Porsche teams with video game maker Epic Games in design tools breakthrough

August 14, 2018 15:42 CET

VANCOUVER — Porsche has partnered with video game maker Epic Games and Nvidia, a leader in graphic processing hardware, to demonstrate what they tout as a breakthrough in computer design rendering.

The system is already being used to help develop the next-generation Porsche 911.

They used the SIGGRAPH IT conference in Vancouver, Canada, on Monday to unveil Speed of Light, a video presentation featuring a Porsche 911 Speedster concept rendered using real-time ray-tracing software.

“Ray tracing basically mimics more realistically the way light behaves,” Francois Antoine, Epic’s director of embedded systems, told Automotive News Europe sister publication Automotive News Canada in a demonstration ahead of the conference rollout.

Epic’s Unreal Engine, teamed with a new-generation Nvidia graphic processing unit (GPU), allows designers to see more accurately how light plays off different surfaces at various angles without having to send the image back for reprocessing.

The digital model can be rotated on horizontal and vertical axes and the position and intensity of light sources changed to create realistic shadows and focal points.

“With pre-existing technology you could do this but it wouldn’t look anywhere as good,” Antoine said.

It’s also time-consuming and computer intensive, said Christian Braun, Porsche’s director of virtual design. It could take up to 500 computers as long as an hour to produce a rendering, with more delays if changes are requested. This system uses one computer equipped with two new Nvidia Quatro RTX GPU cards and operates in real time.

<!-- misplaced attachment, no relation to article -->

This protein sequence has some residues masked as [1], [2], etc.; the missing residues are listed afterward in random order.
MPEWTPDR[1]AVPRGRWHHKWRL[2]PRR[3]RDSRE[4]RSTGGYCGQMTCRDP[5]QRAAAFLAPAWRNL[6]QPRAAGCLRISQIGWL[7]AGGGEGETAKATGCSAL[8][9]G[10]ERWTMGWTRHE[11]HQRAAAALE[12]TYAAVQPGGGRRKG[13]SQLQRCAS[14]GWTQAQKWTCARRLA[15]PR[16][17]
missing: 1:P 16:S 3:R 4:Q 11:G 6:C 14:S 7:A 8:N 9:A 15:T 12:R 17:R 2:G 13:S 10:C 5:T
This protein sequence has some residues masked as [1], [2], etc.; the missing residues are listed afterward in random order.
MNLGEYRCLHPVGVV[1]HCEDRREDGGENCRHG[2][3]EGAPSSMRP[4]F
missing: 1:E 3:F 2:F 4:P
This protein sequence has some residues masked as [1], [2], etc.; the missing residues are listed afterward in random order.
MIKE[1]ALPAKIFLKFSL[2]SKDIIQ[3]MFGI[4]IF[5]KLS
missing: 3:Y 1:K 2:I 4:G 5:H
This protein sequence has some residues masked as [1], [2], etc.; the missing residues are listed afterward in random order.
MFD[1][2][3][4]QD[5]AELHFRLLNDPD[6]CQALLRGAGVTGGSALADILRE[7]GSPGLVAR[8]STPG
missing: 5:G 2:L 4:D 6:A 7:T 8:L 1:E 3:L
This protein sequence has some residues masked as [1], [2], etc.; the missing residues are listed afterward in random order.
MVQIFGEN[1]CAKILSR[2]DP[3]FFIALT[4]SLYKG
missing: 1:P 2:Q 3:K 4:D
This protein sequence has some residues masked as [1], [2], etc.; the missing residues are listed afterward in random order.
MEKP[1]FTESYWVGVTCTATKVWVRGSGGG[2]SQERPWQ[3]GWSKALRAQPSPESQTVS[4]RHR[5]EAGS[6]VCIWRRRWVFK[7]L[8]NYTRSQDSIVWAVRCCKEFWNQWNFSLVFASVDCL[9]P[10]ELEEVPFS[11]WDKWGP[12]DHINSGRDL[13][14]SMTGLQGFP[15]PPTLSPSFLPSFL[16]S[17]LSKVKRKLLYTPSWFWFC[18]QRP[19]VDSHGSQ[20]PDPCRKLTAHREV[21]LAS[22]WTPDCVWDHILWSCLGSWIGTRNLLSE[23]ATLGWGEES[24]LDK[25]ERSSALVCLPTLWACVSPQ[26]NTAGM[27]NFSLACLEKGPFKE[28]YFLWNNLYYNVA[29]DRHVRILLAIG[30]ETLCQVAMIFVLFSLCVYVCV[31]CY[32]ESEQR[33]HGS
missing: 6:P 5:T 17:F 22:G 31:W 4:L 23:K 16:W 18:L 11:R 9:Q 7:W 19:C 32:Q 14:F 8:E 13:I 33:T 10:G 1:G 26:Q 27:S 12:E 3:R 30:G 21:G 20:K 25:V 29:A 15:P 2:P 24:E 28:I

“This is very interesting for us designers because if the software is too complicated you don’t use it,” Braun said. “The designer can just play with the car and make a certain angle, make a picture and use it.”

Unreal Engine evolved from Epic’s experience in rendering for games. Epic, known for such titles as Fortnite and the Gears of War franchise, began working with Porsche about two years ago and was granted advance access to Nvidia’s latest hardware and core ray-tracing code.

“They were definitely a big part of this,” Antoine said.

You can reach Steve Mertl at stevemertl@gmail.com.

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